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Jonah probably thought he had it all figured out. The seven-year-old grade two student had tucked his spelling words under his desk and was consulting the list during a test, just to make sure he got everything right. Unfortunately, the teacher caught him cheating. “She told him she was really disappointed in him,” says his mom, Tracey Ratelle-Westdorp. “I think he did it to get her approval—if he got the words right, she would be happy with him.”
Ten-year-old Sam* has also been known to cheat, but for different reasons. “He’s been super competitive since he was little,” says his mom, Kathryn Ratner.* “When we’re playing games, he tries to fake the rules to benefit himself and he gets upset if I correct him. He has a hard time when his team is losing at baseball and insists the ball wasn’t foul, for example. When he’s playing tag with his friends, he’ll say he wasn’t tagged.”
It doesn’t feel good to witness or hear about your kid cheating—whether it’s on a test or in a board game or when playing tag at recess. But cheating is common in the elementary school years, says Jennifer Kolari, a family therapist in Toronto. “It’s a normal part of development,” she says.
Kids cheat to avoid the icky feelings that come with losing or doing badly at something, says Kolari. They’re also only thinking about themselves. “The whole idea of winning and losing is a concept kids have to grow into because they’re incredibly egocentric,” she says. Your kid can’t quite yet grasp that losing will feel just as bad for the other person. “They always think it’s worse for them.”
If you notice or get word of your kid bending the rules, it doesn’t mean they are malicious or immoral. Don’t freak out, says Kolari. Here’s what you can do instead.
It may sound counterintuitive, but consider giving your kid a chance to play the game to their advantage—for example, they get three turns for every one of yours, or they never have to go down the snakes in Snakes and Ladders, but you do. When they inevitably win, ask them how it felt and whether it was as fun as winning by the rules. The goal, Kolari says, is to help them realize that playing games they always win takes the fun out of it, leading to a pretty boring round of Guess Who or checkers. Afterwards, play the game again by the real rules and emphasize that this time there will be two winners—the one who won the game by the rules and the one who lost but did it without getting upset.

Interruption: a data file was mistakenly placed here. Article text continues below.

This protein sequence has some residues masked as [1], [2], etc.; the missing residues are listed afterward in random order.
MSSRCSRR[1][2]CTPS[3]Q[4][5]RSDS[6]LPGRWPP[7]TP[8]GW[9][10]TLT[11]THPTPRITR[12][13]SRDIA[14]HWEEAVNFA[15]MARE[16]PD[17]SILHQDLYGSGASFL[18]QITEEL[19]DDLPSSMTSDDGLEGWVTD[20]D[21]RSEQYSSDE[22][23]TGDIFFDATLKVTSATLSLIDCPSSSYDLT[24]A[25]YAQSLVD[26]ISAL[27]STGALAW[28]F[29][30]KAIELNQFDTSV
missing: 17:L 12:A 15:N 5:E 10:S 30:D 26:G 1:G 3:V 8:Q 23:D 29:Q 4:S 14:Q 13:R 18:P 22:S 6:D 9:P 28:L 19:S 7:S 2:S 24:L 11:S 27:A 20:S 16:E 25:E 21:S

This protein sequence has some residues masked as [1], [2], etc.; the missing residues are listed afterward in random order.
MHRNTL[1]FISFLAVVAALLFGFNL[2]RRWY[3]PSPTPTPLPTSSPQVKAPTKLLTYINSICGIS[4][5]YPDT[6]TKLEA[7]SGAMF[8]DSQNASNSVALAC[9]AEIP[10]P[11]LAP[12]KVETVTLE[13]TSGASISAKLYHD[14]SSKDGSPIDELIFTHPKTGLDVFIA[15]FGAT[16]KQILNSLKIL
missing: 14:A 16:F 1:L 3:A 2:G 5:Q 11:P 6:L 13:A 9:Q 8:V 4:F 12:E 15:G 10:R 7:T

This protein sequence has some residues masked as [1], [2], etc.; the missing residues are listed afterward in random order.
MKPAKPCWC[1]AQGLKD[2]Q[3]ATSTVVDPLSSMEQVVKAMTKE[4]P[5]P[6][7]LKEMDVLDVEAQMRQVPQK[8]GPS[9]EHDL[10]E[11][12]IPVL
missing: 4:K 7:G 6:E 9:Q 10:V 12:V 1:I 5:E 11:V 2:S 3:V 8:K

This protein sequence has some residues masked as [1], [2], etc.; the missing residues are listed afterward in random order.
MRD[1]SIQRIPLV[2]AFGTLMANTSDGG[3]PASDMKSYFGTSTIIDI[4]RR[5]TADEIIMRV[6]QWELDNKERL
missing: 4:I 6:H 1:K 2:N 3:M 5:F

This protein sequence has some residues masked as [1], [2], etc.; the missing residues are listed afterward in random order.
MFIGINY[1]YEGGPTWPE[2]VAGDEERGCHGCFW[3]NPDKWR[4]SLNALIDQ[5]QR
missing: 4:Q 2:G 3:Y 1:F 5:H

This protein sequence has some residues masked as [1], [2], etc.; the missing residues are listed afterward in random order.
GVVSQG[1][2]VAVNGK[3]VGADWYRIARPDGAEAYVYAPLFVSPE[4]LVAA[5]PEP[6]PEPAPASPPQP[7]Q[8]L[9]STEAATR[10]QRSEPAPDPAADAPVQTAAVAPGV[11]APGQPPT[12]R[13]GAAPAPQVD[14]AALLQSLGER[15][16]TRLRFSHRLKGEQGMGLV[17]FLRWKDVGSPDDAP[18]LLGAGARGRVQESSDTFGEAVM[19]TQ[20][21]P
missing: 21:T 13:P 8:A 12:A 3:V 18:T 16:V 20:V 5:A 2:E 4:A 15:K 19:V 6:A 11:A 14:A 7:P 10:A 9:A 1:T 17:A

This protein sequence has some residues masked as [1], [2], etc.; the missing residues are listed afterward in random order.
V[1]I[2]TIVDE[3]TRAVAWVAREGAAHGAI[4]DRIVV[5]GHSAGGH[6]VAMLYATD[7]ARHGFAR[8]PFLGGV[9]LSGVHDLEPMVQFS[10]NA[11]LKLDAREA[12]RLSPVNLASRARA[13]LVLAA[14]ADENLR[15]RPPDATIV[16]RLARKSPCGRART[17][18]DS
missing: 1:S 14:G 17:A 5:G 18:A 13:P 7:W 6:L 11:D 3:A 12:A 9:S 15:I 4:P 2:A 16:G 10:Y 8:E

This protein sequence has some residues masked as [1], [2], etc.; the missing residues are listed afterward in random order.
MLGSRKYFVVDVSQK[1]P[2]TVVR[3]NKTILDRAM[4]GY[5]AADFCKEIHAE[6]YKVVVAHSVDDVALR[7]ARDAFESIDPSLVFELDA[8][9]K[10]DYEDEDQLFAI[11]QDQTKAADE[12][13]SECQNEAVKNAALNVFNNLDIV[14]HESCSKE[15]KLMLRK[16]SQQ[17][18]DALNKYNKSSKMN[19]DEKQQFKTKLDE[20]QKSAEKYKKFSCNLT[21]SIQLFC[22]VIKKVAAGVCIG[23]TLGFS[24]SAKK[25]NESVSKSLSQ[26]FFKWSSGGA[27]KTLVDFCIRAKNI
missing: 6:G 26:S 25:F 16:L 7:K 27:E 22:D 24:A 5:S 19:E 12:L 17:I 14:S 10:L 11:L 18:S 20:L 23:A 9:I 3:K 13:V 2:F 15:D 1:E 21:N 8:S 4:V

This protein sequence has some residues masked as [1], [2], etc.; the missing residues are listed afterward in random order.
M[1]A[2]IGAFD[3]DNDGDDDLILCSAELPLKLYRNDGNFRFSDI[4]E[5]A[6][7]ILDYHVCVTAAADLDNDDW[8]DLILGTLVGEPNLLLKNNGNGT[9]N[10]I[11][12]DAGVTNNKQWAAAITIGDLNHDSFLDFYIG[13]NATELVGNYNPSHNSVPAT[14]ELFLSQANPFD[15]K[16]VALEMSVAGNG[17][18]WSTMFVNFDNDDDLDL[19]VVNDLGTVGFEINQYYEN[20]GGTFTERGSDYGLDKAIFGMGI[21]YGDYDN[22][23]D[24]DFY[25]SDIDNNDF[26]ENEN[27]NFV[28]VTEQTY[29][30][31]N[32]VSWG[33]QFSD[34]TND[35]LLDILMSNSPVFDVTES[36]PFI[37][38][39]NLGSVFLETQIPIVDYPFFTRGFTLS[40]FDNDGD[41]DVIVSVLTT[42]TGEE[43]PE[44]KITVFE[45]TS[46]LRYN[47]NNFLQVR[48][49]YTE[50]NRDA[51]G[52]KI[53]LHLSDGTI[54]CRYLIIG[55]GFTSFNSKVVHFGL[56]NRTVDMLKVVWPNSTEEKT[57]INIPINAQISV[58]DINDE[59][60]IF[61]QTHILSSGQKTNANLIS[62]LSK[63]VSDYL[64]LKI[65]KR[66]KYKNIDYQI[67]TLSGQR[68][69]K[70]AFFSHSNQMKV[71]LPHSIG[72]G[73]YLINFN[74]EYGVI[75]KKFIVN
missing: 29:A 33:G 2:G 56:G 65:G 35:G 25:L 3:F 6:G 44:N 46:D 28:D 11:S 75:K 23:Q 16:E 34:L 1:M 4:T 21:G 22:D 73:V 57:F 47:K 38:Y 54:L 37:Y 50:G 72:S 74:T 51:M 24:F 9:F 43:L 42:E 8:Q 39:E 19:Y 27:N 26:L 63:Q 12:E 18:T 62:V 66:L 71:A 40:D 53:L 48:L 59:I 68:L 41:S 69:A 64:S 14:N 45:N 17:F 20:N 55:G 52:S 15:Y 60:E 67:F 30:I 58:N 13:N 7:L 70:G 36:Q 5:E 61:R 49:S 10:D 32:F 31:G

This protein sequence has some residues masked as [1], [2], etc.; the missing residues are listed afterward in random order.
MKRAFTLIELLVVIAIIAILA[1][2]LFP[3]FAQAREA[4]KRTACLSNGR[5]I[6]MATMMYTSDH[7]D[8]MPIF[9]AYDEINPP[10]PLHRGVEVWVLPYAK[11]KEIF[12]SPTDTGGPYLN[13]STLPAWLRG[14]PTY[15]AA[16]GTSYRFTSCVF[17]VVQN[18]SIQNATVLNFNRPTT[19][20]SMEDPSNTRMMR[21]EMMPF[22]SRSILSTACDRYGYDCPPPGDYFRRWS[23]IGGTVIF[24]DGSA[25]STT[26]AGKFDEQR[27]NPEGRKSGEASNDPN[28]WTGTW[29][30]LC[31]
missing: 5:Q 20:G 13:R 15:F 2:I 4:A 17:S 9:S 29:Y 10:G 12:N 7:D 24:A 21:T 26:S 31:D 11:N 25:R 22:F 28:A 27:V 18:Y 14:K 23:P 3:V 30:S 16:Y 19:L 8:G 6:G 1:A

Your kid is trying to avoid the feeling of losing, or doing badly on a test, by cheating—but inevitably, another feeling will start bubbling up. “Guilt can feel pretty yucky,” says Kolari. If your kid cheats, ask if it felt as good as a true success, and help them pay attention to those guilty feelings and what they mean. “Explain that it’s like a guardrail on the road, and if you get that feeling, it’s your body telling you you’re off the road too much, and you’ve got to get back to the middle of the road and start following the rules again.”
“We live in a culture that definitely pushes competition,” says Kolari. No wonder your kid wants to come out on top! Be sure to tell them you value the effort they put into something or that they try their hardest or do the right thing. “When you tell them you’re proud of them for not taking that shot because their friend was in a better position and it helped the whole team, you’re helping them learn what matters,” says Kolari.
Ratner, who is a grade three teacher in addition to being Sam’s mom, says she doesn’t see much cheating in her class—probably because she doesn’t focus on grades or give her students many tests. But if your kids seem to be putting a lot of pressure on themselves to get things right at school, talk to the teachers about expectations and how you can help your kids reach them. Again, don’t get hung up on results but, rather, emphasize the process. “I explained to Jonah that it wouldn’t help him in the long run, as he wouldn’t actually be learning the words,” says Ratelle-Westdorp. Also, if your kid tries to pull a fast one on you, don’t assume they’re doing the same thing at school. “Kids are much more likely to follow the rules at school than they are at home,” says Kolari.
Ratner says she’s worked a lot with Sam over the years to help him understand that it’s OK to lose, but he still sometimes gets overwhelmed by the feeling. “I can’t change who he is. But after he gets upset, I talk to him about how it feels bad to lose but that winning by cheating doesn’t feel good either,” she says.
As for Jonah, “he still struggles with spelling,” says his mom, “but he hasn’t cheated again, as far as I know.”
*Names have been changed.